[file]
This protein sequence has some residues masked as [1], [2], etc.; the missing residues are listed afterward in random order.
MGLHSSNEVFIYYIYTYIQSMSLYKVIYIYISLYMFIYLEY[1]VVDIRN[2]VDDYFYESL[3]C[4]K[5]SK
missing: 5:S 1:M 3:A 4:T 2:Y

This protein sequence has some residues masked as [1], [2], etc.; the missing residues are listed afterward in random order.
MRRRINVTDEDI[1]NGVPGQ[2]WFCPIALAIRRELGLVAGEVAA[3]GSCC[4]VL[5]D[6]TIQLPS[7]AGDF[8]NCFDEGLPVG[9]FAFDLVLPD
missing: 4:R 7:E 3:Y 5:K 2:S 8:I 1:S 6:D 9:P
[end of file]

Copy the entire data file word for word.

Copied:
This protein sequence has some residues masked as [1], [2], etc.; the missing residues are listed afterward in random order.
MGLHSSNEVFIYYIYTYIQSMSLYKVIYIYISLYMFIYLEY[1]VVDIRN[2]VDDYFYESL[3]C[4]K[5]SK
missing: 5:S 1:M 3:A 4:T 2:Y

This protein sequence has some residues masked as [1], [2], etc.; the missing residues are listed afterward in random order.
MRRRINVTDEDI[1]NGVPGQ[2]WFCPIALAIRRELGLVAGEVAA[3]GSCC[4]VL[5]D[6]TIQLPS[7]AGDF[8]NCFDEGLPVG[9]FAFDLVLPD
missing: 4:R 7:E 3:Y 5:K 2:S 8:I 1:S 6:D 9:P